In fact, the German "Right-of-Way" rule provided numerous problems for both Lindsey and me.   So, armed with an orientation course, drivers handbook and numerous attempts with the practice tests, we entered the testing facility and proceeded to complete "TEST NUMBER 2".  I finished a couple of minutes before Lindsey and we both passed!

Annecy France

Annecy Lake

Perfect picnic spot for our American hotdogs and chips meal

Canals in Annecy

"I wonder if I'll get an ice cream cone today?"

The infamous prison

Flowers lined all the canals

The kids found this sign immediately and started planning what flavors they would choose if we splurged and bought a 5 "boule" cone
The great thing about being in Geneva is the proximity to France.  We took a countryside drive over the border to visit Annecy, France.  The village is nestled at the bottom of soaring mountains and has a lake perfect for recreation.  We picnicked in a nearby park then took a stroll to the town, walking by canals and oogling the diners who were enjoying meals at the numerous water-side restaurants.  The town boasts the "most photographed prison" in all of France...built in the 12 Century, the Lord of Annecy was the first to inhabit this structure.  The old prison was modeled after a Galley ship's bow to resemble an anchored warfare vessel in calm waters.  Convicts were the last residents of the building. 

Geneva--a Reformer's Paradise

Lauderee macaroons

Lindsey's fave: pistachio

Memories of Rome

View of city below and the Jette d'eau in Lake Geneva

Modern day Reformers getting inspiration

playing chess in Bastions Park

Lilly enjoys her very own pizza
Bryan and Stephanie took us on a tour of downtown Geneva.  Our first stop: Lauderee, the chic French confectionery with to-die-for macaroons.  The shop is conveniently located next to the Starbucks so we purchased a box of little treats and savored them with hot coffee.  The rest of the day we meandered through the streets of Old Town, stopping at St Pierre's Cathedral, Reformation Museum, John Calvin's house and Reformer's Wall in Bastions Park.  We finished the day with pizza at a street-side restaurant.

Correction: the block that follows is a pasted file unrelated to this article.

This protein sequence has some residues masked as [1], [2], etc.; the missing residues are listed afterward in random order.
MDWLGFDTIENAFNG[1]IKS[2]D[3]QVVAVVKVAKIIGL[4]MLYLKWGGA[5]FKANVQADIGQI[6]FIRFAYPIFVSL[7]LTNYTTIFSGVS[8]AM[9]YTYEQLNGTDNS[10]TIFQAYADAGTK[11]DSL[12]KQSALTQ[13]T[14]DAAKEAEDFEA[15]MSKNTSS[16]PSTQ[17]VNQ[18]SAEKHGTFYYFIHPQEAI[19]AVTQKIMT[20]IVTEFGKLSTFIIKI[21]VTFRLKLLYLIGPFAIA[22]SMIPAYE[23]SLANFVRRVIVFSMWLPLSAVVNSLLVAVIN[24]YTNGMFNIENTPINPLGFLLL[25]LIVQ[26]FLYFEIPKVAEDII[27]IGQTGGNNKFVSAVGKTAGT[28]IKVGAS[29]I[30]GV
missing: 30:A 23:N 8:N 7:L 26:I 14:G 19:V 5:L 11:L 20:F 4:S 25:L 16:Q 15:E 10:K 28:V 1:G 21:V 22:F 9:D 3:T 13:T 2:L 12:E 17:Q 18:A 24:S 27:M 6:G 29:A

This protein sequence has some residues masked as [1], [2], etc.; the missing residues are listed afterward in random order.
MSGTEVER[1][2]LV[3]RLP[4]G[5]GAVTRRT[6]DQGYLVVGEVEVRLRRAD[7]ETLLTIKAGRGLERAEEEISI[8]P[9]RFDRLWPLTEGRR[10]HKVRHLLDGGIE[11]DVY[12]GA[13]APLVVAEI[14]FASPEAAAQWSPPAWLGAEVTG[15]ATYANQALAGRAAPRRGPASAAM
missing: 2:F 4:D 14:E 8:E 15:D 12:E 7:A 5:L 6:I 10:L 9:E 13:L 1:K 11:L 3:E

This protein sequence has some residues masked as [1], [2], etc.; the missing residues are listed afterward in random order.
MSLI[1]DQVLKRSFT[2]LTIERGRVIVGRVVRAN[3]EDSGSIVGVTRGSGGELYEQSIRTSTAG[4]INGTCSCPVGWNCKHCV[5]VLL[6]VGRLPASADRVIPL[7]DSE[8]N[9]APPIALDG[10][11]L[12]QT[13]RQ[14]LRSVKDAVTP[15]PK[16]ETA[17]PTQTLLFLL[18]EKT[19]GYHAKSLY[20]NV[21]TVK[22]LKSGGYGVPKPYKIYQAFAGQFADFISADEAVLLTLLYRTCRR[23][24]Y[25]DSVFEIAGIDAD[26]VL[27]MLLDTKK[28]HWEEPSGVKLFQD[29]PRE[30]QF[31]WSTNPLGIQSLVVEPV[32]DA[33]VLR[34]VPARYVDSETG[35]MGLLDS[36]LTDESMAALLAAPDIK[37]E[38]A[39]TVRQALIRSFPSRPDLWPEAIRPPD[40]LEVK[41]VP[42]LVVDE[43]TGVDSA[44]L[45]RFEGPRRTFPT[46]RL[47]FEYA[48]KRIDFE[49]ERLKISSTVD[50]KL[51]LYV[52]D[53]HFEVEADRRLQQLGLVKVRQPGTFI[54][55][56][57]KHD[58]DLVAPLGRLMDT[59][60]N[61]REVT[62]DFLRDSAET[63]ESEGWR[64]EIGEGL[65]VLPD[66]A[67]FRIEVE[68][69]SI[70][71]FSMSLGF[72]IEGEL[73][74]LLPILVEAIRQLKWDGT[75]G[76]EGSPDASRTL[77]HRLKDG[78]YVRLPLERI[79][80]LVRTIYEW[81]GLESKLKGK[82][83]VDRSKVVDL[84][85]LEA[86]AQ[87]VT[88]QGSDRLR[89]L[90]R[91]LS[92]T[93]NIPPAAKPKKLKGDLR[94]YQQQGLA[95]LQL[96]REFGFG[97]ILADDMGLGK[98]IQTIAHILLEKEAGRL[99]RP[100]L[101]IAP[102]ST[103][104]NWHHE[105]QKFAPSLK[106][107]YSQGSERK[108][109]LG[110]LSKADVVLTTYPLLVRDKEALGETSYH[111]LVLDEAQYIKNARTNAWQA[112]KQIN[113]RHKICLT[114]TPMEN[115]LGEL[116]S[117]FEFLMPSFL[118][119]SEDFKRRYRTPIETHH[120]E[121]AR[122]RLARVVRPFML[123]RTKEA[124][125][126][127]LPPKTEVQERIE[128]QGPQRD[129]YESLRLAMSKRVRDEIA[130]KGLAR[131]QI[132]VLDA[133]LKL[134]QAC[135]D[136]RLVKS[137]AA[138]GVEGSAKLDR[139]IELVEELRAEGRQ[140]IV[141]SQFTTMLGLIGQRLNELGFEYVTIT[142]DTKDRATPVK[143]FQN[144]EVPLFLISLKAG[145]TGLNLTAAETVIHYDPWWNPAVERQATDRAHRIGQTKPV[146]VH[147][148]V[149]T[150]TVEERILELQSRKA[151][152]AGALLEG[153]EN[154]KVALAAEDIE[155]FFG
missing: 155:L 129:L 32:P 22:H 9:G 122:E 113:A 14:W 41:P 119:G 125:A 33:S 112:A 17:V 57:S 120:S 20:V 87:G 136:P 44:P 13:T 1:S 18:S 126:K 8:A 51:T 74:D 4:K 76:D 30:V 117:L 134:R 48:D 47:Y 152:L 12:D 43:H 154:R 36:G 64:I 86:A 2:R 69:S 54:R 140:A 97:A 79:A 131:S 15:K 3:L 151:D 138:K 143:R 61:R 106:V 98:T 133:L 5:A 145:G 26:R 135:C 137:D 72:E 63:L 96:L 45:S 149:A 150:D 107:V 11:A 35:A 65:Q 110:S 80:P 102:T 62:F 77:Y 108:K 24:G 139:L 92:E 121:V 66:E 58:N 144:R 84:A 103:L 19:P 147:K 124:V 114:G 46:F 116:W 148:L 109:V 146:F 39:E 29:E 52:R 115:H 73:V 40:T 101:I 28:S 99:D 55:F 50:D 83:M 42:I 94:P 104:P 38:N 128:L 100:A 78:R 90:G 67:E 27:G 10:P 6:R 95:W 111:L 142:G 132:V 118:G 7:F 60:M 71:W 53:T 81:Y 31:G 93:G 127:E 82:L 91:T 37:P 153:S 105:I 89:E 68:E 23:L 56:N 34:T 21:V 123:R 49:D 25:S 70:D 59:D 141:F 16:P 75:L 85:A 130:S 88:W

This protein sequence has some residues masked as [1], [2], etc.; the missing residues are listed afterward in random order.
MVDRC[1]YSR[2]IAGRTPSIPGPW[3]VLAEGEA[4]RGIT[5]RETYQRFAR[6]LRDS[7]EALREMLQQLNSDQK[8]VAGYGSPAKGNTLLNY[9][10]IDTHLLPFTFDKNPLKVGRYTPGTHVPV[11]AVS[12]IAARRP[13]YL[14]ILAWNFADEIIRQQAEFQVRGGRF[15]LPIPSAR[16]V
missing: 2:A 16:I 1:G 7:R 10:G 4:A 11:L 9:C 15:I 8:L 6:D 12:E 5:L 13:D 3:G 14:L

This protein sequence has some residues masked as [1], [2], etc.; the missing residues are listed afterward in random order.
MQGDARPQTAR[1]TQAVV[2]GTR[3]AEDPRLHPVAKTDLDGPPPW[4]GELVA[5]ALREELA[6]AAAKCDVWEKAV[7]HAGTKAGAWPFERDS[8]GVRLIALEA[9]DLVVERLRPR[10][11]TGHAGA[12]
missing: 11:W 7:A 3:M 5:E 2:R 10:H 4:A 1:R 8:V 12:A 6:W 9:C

Folk Art Museum at Chateau d'Ouex

The folk art Museum

Traditional Swiss paper cutting--much more detailed than the German paper cutting

Display of cow bells

Great idea for a bed...kids simply slide under the parents!

Stephanie, Lindsey and I took a drive into the mountains to learn about the traditional swiss folk art of paper cutting.  The little village had a quaint museum--Musée du Vieux Pays-d'Enhaut-- featuring the history of the people and included a vast collection of paper cuttings dating from the 1850s.  Following our museum stop, we asked the clerk if there was a shop in town that sold paper cuttings.  He directed us up the street to the gallery of an artist who was in her shop working on a current piece.  Both Steph and I bought a little souvenir from her. 

Road Trip to Switzerland

Lindsey and Stephanie are happy shoppers after purchases from a real-life paper cutting artist

This is the Switzerland we think of when describing it to others

Lady is right at home on Stephanie's couch

The best coffee drink in Switzerland--RenVerse'

What's Swiss countryside without its cows and sunflowers?

My sister and her family have lived in Geneva, Switzerland for the past 3 years.  We enjoyed a week with the Goudzwaards last summer on our European vacation and decided that since they only have 6 weeks left in country it was time to unleash the Honda horses on the autobahn and drive south for a visit.